Millennium Post

Time for a heroic departure?

Time for a heroic departure?
Getting Sachin Tendulkar to talk about retirement is like hearing the inevitable day of doom from religious scriptures. For many who worship him and cricket in general, it’s going to be a day of reckoning, the judgement day. For on the day Sachin retires, he will forever make cricket a poorer  game to watch, the world will somewhat be less than what it was when he would play. But then that day has to arrive because this will only be a natural decision, a bowing down to the inevitability of time.

Sachin is 39. He is not getting any younger and he has to take a call on his future sooner than later. On Thursday he spoke about it and has let it be known that after November, he will assess his capability and decide on his future. For the legion of his fans, if he at all announces a day of retirement in November, and it is likely to be sooner than later, it will bring to a closure their love affair with one of cricket’s all-time greats, a true sportsman and achiever, a noncontroversial gentleman and an ambassador for sportsmanship anywhere in the world. But then, Sachin is no god of time and may be just a god of cricket.

It is clear that Sachin cannot postpone the inevitable forever. He has to take a call and his recent performances having shown the tell-tale signs of age catching up on him. He has not been in the best of forms, and perhaps the Indian team has outgrown its dependence on Sachin, especially in the shorter forms of the game. A new crop of confident, brash and talented cricketers have emerged who have made Sachin somewhat irrelevant in the team; even if in relative terms. More than anyone else Sachin realises it the most. And he is willing to take a long hard look at his future. That’s a good sign. In tests, Sachin is still imperative to the team but then does anyone really care about test cricket anymore?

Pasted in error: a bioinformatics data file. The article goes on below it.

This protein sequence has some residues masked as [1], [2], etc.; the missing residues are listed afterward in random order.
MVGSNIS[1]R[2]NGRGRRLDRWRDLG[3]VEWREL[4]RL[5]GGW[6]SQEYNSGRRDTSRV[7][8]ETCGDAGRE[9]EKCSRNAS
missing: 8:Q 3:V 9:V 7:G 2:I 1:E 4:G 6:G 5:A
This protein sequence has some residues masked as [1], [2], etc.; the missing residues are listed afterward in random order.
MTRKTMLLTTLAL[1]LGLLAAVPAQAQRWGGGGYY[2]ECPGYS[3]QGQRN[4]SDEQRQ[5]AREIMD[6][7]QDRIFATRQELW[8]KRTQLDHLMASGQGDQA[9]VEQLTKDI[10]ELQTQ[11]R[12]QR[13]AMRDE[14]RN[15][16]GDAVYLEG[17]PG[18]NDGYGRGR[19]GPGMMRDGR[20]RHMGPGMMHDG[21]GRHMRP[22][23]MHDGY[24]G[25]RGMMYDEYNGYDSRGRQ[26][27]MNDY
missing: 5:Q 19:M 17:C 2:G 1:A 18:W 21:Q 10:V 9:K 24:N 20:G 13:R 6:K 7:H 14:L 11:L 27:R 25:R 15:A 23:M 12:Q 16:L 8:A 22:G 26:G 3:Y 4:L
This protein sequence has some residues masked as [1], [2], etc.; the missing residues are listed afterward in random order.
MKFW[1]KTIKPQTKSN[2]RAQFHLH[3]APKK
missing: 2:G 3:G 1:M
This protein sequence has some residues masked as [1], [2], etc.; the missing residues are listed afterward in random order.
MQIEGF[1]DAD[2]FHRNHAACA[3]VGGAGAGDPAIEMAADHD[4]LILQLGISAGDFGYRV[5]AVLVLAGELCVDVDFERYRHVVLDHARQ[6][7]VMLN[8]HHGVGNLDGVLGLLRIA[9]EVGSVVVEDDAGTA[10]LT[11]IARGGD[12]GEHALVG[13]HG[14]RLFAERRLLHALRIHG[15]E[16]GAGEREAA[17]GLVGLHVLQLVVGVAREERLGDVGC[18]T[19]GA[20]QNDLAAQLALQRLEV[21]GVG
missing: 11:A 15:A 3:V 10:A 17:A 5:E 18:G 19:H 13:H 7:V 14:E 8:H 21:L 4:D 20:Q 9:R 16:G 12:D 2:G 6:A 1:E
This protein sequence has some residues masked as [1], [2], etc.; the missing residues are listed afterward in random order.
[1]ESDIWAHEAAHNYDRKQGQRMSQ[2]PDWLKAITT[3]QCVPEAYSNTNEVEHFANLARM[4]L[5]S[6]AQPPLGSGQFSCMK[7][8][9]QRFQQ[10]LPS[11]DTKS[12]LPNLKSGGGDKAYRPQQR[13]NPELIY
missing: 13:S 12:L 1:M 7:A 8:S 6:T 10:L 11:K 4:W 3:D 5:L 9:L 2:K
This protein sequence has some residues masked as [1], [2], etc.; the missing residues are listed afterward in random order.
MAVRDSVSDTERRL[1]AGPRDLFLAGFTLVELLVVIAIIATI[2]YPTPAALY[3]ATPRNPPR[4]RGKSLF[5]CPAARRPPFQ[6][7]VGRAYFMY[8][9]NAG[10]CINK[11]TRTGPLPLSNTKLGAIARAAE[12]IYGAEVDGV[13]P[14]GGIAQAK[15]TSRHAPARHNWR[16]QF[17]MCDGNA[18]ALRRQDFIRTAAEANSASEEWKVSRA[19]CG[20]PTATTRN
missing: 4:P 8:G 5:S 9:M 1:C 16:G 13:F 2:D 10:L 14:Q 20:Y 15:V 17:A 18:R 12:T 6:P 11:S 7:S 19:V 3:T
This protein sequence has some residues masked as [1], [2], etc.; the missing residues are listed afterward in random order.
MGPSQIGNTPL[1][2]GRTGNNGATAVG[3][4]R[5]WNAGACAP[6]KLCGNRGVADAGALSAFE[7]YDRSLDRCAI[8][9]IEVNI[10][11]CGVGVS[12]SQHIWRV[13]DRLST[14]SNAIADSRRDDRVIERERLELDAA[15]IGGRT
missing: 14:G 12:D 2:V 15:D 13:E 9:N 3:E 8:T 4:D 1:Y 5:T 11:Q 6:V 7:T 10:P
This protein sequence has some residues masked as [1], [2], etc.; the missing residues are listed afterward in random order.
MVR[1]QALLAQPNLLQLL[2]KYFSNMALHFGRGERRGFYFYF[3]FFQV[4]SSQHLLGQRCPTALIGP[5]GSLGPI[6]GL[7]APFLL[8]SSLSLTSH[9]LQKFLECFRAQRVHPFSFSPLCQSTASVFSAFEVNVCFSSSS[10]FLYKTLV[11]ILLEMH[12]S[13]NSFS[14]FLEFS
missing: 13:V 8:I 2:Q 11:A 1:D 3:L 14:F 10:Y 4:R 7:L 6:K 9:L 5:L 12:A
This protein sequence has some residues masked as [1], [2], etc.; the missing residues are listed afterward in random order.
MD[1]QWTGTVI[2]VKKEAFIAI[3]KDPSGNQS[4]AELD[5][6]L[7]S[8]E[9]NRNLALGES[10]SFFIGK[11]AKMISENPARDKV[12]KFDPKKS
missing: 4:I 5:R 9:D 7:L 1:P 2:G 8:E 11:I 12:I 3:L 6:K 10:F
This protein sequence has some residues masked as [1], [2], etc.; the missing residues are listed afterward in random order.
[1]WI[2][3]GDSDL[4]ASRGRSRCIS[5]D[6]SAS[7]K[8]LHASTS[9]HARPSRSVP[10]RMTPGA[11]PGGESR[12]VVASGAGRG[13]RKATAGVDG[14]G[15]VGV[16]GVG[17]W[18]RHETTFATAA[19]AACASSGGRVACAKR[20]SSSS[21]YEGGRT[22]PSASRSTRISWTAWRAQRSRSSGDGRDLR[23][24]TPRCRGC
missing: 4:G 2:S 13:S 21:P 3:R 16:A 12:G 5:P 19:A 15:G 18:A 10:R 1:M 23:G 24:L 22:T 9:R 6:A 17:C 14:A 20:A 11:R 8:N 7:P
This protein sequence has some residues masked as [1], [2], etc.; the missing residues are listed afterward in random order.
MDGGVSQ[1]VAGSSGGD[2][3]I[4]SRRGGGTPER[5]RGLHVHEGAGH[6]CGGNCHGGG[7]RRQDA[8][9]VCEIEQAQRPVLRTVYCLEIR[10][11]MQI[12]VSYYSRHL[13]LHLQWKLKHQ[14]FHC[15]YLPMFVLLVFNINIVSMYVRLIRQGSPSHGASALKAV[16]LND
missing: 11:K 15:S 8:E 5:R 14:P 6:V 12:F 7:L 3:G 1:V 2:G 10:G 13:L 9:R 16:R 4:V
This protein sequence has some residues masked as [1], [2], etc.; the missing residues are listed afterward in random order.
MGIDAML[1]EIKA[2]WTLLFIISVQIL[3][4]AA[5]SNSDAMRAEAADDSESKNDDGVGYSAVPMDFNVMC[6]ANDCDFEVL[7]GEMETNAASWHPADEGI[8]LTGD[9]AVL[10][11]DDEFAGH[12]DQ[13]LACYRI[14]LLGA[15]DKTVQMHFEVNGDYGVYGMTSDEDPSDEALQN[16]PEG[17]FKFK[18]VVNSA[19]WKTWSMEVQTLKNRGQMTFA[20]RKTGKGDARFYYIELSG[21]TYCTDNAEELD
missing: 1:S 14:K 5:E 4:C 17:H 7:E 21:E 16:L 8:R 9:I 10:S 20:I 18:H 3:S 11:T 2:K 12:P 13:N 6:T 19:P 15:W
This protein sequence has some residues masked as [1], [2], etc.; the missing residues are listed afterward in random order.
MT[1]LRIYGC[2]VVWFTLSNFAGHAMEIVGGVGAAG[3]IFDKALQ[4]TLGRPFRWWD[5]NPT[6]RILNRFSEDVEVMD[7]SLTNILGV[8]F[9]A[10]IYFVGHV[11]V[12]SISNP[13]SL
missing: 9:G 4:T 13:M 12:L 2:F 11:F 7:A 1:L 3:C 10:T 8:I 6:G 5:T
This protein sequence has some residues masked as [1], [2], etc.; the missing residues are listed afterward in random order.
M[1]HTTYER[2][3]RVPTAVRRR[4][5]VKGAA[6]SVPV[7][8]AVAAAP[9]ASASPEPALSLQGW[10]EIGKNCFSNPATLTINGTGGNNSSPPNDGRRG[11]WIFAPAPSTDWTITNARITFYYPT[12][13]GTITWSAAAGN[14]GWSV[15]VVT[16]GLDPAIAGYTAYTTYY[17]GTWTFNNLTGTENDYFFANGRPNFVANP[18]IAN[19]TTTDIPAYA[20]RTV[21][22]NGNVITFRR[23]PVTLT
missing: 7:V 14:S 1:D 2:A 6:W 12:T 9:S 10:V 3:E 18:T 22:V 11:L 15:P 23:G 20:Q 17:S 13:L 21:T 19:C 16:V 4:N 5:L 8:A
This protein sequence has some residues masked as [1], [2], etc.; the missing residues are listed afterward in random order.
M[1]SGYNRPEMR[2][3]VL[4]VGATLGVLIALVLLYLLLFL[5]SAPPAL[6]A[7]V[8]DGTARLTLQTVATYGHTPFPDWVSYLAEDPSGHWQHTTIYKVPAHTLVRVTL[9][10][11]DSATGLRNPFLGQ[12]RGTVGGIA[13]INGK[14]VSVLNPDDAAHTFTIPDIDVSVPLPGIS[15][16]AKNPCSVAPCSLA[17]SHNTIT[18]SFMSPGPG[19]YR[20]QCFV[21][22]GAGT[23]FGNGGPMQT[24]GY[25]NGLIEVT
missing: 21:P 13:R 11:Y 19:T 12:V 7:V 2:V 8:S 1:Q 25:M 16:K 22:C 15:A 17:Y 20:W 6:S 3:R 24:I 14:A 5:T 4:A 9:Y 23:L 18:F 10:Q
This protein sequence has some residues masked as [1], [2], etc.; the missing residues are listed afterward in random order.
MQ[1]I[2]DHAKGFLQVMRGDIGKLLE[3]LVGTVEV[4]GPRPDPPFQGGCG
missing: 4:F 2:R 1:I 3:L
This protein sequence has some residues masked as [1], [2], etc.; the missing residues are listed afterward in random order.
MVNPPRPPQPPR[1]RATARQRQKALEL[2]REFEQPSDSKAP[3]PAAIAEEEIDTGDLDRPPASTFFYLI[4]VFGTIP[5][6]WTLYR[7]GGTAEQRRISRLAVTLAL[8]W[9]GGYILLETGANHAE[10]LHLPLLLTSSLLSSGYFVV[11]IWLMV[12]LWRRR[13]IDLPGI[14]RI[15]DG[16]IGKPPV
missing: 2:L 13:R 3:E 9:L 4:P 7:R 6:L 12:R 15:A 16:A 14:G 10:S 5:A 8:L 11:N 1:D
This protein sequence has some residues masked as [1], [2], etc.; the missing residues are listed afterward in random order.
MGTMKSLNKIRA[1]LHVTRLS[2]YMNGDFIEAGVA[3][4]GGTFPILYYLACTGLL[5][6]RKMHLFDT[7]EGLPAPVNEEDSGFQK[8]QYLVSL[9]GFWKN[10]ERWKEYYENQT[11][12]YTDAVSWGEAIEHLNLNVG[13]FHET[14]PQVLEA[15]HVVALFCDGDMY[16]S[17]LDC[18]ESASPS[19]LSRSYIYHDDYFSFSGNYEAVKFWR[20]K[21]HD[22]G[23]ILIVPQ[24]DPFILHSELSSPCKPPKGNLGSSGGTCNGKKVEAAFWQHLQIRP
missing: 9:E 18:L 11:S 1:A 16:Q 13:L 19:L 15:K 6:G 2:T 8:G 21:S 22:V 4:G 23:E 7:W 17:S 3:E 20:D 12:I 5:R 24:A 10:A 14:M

Sachin has achieved all one could ever get to achieve in cricket. In fact, his achievements go way beyond cricket. He is a star of sports of any kind and of any country. He is a legend already. It is only natural that he hangs his boots when he is still reckoned in the highest terms. It will be a travesty of the game and his person if he let his late years become a signature of his form or talent. Sachin realises this too. It is no good to advise him on anything because a man of his talents will know when it’s time to go. And one only hopes that he will make a heroic departure, as heroic as his arrival 23 years ago.
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